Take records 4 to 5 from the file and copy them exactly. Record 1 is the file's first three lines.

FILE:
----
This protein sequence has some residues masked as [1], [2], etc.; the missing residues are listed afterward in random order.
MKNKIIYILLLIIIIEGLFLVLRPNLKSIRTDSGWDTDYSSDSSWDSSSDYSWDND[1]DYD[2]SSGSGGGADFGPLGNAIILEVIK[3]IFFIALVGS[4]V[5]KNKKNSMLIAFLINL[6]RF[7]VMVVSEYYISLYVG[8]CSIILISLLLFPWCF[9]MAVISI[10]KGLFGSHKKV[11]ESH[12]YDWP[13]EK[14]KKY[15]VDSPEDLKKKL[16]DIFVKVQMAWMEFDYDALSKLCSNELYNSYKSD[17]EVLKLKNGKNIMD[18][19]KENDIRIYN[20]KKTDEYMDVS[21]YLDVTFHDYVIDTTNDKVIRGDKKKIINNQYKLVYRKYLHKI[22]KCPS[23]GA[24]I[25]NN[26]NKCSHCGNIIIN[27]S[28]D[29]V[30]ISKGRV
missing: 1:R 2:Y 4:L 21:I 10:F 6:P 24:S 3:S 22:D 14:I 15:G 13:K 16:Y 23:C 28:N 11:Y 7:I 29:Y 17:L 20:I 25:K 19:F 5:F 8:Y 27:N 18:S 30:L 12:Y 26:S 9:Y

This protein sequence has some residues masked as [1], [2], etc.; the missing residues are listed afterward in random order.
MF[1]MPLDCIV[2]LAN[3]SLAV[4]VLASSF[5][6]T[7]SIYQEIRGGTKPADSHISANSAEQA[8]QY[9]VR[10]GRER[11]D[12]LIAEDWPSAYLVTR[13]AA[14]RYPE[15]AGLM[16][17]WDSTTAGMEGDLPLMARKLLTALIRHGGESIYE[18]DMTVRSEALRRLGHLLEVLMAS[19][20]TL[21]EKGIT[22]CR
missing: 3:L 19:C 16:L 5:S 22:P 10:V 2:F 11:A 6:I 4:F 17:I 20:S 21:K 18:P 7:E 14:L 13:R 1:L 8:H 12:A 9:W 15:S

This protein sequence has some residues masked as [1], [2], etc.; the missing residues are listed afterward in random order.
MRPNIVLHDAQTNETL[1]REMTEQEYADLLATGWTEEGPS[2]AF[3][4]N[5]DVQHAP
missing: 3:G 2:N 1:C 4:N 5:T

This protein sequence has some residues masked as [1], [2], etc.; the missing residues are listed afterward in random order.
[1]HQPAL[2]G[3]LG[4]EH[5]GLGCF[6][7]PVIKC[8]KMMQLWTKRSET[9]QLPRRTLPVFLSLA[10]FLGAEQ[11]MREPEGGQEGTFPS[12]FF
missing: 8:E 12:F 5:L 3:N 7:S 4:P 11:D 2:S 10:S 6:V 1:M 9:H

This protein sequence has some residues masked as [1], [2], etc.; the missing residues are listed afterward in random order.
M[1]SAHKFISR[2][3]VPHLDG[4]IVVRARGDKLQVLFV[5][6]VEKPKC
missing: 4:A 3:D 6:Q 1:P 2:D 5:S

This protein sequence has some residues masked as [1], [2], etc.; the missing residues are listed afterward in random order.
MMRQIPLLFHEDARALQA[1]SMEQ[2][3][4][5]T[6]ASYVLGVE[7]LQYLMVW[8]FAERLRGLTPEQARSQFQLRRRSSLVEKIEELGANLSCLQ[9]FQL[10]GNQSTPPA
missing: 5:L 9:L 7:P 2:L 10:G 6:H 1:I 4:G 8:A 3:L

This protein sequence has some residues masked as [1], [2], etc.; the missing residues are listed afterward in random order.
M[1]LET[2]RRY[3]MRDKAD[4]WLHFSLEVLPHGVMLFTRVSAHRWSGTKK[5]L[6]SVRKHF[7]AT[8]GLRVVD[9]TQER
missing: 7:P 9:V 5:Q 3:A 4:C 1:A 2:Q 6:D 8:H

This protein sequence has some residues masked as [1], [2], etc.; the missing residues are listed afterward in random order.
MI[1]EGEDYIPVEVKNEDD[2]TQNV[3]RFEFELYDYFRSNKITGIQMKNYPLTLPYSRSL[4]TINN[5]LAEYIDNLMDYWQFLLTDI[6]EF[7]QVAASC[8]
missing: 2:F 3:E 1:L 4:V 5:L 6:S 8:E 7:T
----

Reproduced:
This protein sequence has some residues masked as [1], [2], etc.; the missing residues are listed afterward in random order.
[1]HQPAL[2]G[3]LG[4]EH[5]GLGCF[6][7]PVIKC[8]KMMQLWTKRSET[9]QLPRRTLPVFLSLA[10]FLGAEQ[11]MREPEGGQEGTFPS[12]FF
missing: 8:E 12:F 5:L 3:N 7:S 4:P 11:D 2:S 10:S 6:V 1:M 9:H

This protein sequence has some residues masked as [1], [2], etc.; the missing residues are listed afterward in random order.
M[1]SAHKFISR[2][3]VPHLDG[4]IVVRARGDKLQVLFV[5][6]VEKPKC
missing: 4:A 3:D 6:Q 1:P 2:D 5:S